Just a couple of months later a man asked to speak with me at the end of a workshop, one in which I described the components of harmonious family relationships and the importance of connections with others. With tears in his eyes he recounted that he had not had contact with his son in four years even though his son lived near him. He did not reveal the source of the problem. Rather, he informed me that the ideas and strategies I presented were very meaningful to him; he especially honed in on a concept I had emphasized during the workshop, one that I have spoken and written about a great deal, namely, that of personal control. In highlighting this concept during my presentation I emphasized that if we are not content about a certain situation or relationship, it is incumbent upon us to ask what is it that we can do differently to improve the situation rather than wait for others to change first. He informed me that he realized that there were steps he had to initiate if he were to “repair” his relationship with his son.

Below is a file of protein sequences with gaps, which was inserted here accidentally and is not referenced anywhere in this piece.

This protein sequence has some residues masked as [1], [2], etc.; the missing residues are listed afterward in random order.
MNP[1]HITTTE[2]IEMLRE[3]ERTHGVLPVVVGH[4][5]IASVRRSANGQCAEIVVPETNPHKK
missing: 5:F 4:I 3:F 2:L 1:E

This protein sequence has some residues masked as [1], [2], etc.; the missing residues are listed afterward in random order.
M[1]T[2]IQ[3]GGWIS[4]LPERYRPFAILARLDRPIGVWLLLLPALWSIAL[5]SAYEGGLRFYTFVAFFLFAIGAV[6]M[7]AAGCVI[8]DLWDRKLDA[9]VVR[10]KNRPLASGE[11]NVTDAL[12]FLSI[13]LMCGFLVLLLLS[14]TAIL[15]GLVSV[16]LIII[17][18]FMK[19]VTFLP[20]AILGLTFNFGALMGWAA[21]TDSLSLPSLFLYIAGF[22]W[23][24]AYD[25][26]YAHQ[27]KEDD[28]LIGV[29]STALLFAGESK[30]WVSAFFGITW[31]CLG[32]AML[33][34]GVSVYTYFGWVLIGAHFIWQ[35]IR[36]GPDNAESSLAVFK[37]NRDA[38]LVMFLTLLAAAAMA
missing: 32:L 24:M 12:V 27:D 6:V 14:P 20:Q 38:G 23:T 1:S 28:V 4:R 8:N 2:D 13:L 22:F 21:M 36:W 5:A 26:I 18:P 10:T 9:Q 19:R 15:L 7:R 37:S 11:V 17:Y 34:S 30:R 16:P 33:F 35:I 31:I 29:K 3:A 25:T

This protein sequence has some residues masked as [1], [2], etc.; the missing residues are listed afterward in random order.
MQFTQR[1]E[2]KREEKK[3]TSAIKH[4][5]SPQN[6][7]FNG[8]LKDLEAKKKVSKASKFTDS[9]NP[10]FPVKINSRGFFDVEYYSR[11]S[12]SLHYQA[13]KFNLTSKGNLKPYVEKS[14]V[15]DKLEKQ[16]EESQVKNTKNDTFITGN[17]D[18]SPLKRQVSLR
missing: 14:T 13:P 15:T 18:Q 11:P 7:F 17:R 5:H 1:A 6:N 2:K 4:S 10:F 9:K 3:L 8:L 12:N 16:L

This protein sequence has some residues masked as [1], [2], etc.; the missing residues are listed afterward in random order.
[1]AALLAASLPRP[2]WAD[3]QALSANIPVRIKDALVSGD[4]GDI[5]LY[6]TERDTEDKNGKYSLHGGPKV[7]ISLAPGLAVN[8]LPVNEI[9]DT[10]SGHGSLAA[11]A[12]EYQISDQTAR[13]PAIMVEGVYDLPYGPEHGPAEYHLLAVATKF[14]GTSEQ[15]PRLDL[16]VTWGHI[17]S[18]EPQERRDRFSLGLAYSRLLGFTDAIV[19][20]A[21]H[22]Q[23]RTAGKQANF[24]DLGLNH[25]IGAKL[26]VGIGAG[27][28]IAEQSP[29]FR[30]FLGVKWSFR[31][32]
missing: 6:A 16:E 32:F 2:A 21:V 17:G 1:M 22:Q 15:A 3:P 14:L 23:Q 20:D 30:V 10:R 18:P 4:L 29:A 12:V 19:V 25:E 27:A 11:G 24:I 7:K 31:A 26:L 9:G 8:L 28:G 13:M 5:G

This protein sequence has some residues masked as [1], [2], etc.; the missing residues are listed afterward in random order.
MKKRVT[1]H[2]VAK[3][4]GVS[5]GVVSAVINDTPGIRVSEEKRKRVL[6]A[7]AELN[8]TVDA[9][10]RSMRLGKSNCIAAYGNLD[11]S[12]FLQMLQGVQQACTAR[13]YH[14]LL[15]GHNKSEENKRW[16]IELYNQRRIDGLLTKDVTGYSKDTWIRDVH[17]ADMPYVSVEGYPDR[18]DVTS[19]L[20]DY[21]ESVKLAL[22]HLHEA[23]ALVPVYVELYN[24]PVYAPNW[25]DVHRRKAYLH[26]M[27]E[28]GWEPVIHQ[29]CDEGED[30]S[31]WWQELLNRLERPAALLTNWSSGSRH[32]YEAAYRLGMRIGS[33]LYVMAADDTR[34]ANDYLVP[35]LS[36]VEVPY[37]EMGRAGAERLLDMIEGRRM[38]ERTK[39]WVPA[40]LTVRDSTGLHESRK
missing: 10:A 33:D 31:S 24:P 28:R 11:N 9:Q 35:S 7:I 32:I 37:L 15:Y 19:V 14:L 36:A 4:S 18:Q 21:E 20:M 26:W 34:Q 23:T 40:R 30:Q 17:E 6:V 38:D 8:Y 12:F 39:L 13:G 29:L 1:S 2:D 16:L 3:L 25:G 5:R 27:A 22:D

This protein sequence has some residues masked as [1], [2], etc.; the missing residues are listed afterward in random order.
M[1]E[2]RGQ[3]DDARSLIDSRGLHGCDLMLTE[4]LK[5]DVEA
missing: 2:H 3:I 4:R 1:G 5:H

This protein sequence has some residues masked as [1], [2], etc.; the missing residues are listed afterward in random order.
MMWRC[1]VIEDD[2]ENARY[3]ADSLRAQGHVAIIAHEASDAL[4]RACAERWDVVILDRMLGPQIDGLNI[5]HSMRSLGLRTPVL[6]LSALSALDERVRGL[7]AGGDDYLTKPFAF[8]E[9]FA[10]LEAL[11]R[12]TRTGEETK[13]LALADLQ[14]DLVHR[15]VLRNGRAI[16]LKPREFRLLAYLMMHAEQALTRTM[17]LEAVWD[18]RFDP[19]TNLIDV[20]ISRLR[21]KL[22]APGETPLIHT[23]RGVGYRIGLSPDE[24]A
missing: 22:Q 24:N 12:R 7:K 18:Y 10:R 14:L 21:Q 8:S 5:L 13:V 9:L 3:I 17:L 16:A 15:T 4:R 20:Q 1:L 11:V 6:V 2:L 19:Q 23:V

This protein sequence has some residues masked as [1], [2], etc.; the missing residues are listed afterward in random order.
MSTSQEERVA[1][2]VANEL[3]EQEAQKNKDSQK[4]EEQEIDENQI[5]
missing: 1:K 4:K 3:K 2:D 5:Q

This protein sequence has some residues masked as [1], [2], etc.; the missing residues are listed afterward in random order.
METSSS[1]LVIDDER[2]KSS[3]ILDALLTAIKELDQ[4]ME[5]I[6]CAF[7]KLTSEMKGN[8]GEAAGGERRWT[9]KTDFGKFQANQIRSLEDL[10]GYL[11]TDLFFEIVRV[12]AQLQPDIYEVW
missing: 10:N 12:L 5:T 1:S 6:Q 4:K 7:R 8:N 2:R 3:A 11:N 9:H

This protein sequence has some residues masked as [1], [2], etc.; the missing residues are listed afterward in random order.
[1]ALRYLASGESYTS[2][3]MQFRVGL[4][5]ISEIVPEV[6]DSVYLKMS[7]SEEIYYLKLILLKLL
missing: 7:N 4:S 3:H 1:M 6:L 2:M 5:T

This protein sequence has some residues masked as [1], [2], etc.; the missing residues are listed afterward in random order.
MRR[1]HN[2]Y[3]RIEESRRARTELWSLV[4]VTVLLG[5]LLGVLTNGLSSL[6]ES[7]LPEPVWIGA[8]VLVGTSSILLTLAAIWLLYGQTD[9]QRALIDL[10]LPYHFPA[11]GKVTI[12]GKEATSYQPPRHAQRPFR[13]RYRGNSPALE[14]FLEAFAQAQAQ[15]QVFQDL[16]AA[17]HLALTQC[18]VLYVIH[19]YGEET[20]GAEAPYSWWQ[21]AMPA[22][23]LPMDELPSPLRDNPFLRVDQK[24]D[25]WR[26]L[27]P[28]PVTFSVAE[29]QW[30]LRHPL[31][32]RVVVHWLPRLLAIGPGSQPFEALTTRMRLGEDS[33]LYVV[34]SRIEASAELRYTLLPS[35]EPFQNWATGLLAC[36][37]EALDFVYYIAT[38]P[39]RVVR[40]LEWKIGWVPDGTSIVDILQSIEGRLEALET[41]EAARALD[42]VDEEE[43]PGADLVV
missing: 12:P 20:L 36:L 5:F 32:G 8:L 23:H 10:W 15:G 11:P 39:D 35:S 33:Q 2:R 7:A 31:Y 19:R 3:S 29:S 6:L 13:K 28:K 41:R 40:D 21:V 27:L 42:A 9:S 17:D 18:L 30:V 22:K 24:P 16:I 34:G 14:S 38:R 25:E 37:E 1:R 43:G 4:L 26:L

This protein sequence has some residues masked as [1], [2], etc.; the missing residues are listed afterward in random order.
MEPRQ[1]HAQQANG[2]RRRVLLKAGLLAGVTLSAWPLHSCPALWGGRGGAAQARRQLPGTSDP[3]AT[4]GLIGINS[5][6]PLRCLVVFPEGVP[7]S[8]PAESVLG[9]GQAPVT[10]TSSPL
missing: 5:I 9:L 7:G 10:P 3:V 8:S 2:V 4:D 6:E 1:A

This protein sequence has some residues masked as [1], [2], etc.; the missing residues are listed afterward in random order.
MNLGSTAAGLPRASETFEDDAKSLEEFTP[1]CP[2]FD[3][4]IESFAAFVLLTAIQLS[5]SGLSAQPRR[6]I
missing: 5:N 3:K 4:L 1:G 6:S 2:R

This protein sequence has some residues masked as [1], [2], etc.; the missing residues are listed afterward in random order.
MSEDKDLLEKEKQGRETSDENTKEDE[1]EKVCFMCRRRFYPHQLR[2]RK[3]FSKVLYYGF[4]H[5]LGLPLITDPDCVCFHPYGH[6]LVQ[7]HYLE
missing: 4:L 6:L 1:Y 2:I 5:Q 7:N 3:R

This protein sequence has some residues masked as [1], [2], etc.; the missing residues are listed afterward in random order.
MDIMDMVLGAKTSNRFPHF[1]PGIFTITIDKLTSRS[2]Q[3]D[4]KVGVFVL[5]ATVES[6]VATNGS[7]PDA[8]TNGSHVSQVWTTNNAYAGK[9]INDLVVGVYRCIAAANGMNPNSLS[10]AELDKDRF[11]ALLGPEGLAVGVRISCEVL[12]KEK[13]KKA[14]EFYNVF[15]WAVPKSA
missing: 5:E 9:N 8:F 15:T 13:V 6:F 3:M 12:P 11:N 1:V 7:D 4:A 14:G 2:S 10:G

I want to stress a point about these two examples. As a beginning therapist I held what I now consider to be a mistaken belief, namely, that one of the main measures of therapeutic success was when family members resolved their differences and satisfying relationships were established. While in most cases this is true, I learned that there were some relationships that in actuality were beyond repair and/or destructive to at least one of the family members. I came to realize that therapeutic progress was better assessed through the lens of personal control, namely, by examining whether individuals demonstrated the capacity to identify and initiate constructive action in areas over which they had control to change and/or avoid particular relationships. As I continue to emphasize, we have control over our own actions but not the actions of others.